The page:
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Ohio Education Association praises decision to implement Fair School Funding Plan in state budget; Concerned about future funding commitment

[June 28, 2021] The Ohio Education Association commends the Conference Committee decision to use the Fair School Funding Plan as the state’s school funding mechanism for the next two school years. However, OEA is concerned about the state’s future commitment to the plan, which if not fully funded will continue to shortchange Ohio’s 1.6 million public school students.

In addition, OEA welcomes the provision in the budget to allow districts to get out from under the failed Academic Distress Commission law, though OEA remains troubled by the massive, unprecedented boost to taxpayer funded, private school tuition vouchers and the creation of tuition tax credits to further use taxpayer money to subsidize private school tuition.

“We are extremely pleased that the Fair School Funding Plan will be our school funding system during this biennium and appreciate the House negotiators for providing a convincing argument that our kids are worth the investment,” OEA President Scott DiMauro said. “It will provide the framework for the state of Ohio to finally meet its constitutional mandate of providing a world-class education to every Ohio public school student, regardless of location or station. But in order to do so, the state must fulfill this plan’s great promise beyond these next two years. So the work continues. But the good news is advocacy from our members, communities, parents and students made a difference. And it will continue to do so.”

OEA is especially concerned that the committee report does not make future commitments to the Fair School Funding Plan because Ohio Director of the Office of Budget and Management Kimberly Murnieks told conference committee members Thursday that state revenue would be more than $3 billion above original projections for this fiscal year.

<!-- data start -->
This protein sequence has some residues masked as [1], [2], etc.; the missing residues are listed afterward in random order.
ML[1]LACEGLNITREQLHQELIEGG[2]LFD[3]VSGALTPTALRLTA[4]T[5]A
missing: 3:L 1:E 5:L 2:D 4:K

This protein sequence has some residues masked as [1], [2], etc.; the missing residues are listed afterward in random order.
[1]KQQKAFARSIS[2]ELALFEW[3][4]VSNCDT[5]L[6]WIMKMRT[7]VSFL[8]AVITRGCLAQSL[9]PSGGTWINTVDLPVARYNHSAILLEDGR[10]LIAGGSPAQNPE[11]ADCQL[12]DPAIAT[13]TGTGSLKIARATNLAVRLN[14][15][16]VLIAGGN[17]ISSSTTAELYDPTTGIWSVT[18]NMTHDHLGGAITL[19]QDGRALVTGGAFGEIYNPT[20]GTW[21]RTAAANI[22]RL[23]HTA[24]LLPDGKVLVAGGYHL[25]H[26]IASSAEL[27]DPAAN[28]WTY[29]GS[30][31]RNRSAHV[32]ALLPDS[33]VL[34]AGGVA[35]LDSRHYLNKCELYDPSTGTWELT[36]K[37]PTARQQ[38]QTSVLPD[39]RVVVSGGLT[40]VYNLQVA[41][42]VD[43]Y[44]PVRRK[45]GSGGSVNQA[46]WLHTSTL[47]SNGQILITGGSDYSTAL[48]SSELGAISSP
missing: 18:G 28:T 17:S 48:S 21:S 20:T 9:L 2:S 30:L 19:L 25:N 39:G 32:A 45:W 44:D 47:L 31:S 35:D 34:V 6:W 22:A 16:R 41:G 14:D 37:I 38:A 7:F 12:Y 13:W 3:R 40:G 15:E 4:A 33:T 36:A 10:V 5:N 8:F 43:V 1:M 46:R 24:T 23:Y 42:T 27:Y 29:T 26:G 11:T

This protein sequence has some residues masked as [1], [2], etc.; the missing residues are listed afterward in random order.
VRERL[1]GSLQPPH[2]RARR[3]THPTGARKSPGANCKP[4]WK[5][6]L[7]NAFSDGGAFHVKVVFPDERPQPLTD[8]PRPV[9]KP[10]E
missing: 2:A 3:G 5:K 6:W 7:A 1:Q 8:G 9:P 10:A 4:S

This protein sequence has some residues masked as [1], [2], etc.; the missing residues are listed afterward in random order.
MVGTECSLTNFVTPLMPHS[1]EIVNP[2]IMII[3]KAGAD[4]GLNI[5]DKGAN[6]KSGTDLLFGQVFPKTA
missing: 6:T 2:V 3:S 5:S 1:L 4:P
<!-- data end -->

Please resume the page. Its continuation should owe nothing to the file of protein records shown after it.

“The state had more than enough money to fully fund the Fair School Funding Plan as originally calculated, rather than delay its full implementation,” DiMauro said. “The plan only required about half of the additional revenue to fully fund it in this budget without delay. It’s disappointing the Senate wouldn’t allow the state’s strong revenues to benefit students more quickly.”

OEA is also pleased that the Senate’s approach allowing all three school districts currently forced to operate under the failed Academic Distress Commission law to seek dismissal from the commission’s oversight.

“For too long, districts have been forced to adhere to this failed law that takes local communities out of the decision-making process for their schools,” DiMauro said. “We are glad that the budget allows districts to get out from under this unnecessarily punitive law.”

Of vouchers and tuition tax credits, DiMauro said, “We remain concerned with the legislature’s blind loyalty to a program that provides taxpayer funded private school tuition subsidies to folks who never intended to send their children to public schools in the first place and does not generally improve student outcomes. Add the new tuition tax credit to the vouchers and it appears that the priority is the 8 percent of students in private schools, not the 92 percent of students who are in Ohio’s public schools.”

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